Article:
Dr. Sherwin Hua has developed and patented the smallest incision and most minimally invasive techniques for spinal fusion. The Dime Spine Fusion technique allows a full fusion called a TLIF (Transforaminal Lumbar Interbody Fusion) or a PLIF (Posterior Lumbar Interbody Fusion) through a single dime or nickel sized incision (18-20mm). Sometimes two dime sized incisions are necessary for more unstable conditions called spondylolisthesis.
As a comparison, typical fusion surgeries may require 7-10 inch incisions (more than 10X the length of a dime). Even when the most common minimally invasive technique is used (Medtronic's Sextant system), 6 dime sized incisions are necessary for a single level fusion. Dr. Sherwin Hua performs the same spinal fusion surgery through only one dime or nickel sized incision (in some patients who need correction of significant spondylolisthesis, 2 dime sized incisions may be required). This is a FULL LUMBAR PEDICLE SCREW FUSION performed through the same or smaller incision as some of the smallest MICRODISCECTOMY incisions!
Smaller incision means less tissue damage, less disruption of adjacent anatomy, faster recovery, faster healing, and lower infection rates. Lastly no laminectomy is typically needed, meaning the ligamentous connections with adjacent levels are preserved. This is the least invasive treatment for spinal stenosis and back pain.
Single Dime Sized Incision TLIF
A newer type of fusion called XLIF or DLIF can be done for lumbar levels above L5 (i.e. L5,S1 cannot be done through this approach and L4,5 can be done in most cases). This approach involves an incision from the side of the body to access the disc space from the side (lateral) so that the disc can be cleaned and removed and the spacer between the vertebrate can be placed. However, these lateral fusions often require a separate incision from the back to place the same screws as a regular fusion from the back of the spine. The incision at the side of the body is usually 1-2 inches (25-50 mm) and the incisions for the screws in the back range from 4 to 6 dime sized incisions.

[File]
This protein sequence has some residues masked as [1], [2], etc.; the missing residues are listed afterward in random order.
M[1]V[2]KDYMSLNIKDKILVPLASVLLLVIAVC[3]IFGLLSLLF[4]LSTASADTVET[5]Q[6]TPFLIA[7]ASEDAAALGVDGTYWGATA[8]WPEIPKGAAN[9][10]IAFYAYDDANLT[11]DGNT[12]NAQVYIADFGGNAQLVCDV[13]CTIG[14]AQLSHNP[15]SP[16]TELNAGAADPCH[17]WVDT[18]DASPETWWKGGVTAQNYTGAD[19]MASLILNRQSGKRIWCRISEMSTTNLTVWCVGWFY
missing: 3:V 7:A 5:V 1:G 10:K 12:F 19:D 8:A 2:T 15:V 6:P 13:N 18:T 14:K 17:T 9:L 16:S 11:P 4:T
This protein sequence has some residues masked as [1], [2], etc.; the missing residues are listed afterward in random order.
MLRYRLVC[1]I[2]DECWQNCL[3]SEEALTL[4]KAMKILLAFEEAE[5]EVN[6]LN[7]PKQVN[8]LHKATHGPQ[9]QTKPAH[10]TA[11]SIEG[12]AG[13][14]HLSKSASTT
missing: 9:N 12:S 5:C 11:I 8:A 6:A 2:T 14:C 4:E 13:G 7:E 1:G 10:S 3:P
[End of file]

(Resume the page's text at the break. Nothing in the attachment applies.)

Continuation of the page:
Lumbar fusions can also be performed through the abdomen, called ALIF or Anterior Lumbar Interbody Fusion and OLIF with the approach between ALIF and XLIF. This approach involves a 3-5 inch incision in the abdomen bypassing the abdominal organs (patients with larger abdominal girth require larger incisions). Additionally the major veins and arteries going to and from the heart lie just in front of the spine in this region and need to be moved in order to access the spine. The major risks include injury to the major blood vessels and abdominal organs including bowels. Because of these risks, a vascular surgeon is typically needed to help access the spine and in case of injury to the blood vessels or abdominal organs.
In contrast, the dime size fusion technique is performed from the back, avoiding the abdominal organs and major vessels. Furthermore, the same small incision is used regardless of the patient's body size. The dime size fusion technique allows the placement of a large interbody spacer and 4 screws all through a single or bilateral dime sized incisions in the lower back. For 2 level fusions such as L4,5 and L5,S1 TLIF, a similar dime sized incision on each side is used for 2 interbody spacers and 6 pedicle screws. Additionally the dime fusion technique is perfect for the lower lumbar levels L4 to L5 and L5 to S1, whereas the XLIF and DLIF cannot be performed in the lower lumbar levels because the hip obstructs the lateral approach at these levels.
If you have been told you need a spinal fusion (ALIF, TLIF, PLIF, Axialif, XLIF, DLIF), you should seek a second opinion to see if there are alternatives and if you qualify for a Dime Spine Fusion.
Xtreme Lateral Interbody Fusion (also DLIF) involves placement of a large interbody spacer through the lateral approach. The hips prevents XLIF from accessing the L5S1 level. Typically XLIF also requires posterior pedicle screw placement through 2-4 more incisions.
At DimeSpine, 1-2 small dime sized incisions are all that's needed